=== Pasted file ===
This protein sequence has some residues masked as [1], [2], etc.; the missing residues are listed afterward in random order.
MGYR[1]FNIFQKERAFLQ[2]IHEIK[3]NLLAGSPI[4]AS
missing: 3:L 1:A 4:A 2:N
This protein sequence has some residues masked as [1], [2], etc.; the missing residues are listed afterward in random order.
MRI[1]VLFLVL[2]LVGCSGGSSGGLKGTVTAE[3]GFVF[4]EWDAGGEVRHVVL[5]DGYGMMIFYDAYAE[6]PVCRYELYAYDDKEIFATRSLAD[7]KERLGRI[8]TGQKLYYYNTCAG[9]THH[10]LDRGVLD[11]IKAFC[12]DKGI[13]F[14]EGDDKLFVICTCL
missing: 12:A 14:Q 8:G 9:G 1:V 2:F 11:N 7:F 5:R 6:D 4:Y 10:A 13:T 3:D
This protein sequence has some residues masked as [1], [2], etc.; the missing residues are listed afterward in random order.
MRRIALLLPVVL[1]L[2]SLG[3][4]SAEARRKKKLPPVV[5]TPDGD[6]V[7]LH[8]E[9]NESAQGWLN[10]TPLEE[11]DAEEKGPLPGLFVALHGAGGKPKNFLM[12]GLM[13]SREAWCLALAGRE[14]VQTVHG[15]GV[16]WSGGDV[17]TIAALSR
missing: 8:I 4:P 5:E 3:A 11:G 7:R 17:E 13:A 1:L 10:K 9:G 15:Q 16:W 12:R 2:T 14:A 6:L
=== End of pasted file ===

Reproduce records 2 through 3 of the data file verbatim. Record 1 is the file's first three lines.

This protein sequence has some residues masked as [1], [2], etc.; the missing residues are listed afterward in random order.
MRI[1]VLFLVL[2]LVGCSGGSSGGLKGTVTAE[3]GFVF[4]EWDAGGEVRHVVL[5]DGYGMMIFYDAYAE[6]PVCRYELYAYDDKEIFATRSLAD[7]KERLGRI[8]TGQKLYYYNTCAG[9]THH[10]LDRGVLD[11]IKAFC[12]DKGI[13]F[14]EGDDKLFVICTCL
missing: 12:A 14:Q 8:G 9:G 1:V 2:F 11:N 7:F 5:R 6:D 4:Y 10:A 13:T 3:D
This protein sequence has some residues masked as [1], [2], etc.; the missing residues are listed afterward in random order.
MRRIALLLPVVL[1]L[2]SLG[3][4]SAEARRKKKLPPVV[5]TPDGD[6]V[7]LH[8]E[9]NESAQGWLN[10]TPLEE[11]DAEEKGPLPGLFVALHGAGGKPKNFLM[12]GLM[13]SREAWCLALAGRE[14]VQTVHG[15]GV[16]WSGGDV[17]TIAALSR
missing: 8:I 4:P 5:E 3:A 11:G 7:R 17:E 13:A 1:L 10:K 9:G 15:Q 16:W 12:R 2:T 14:A 6:L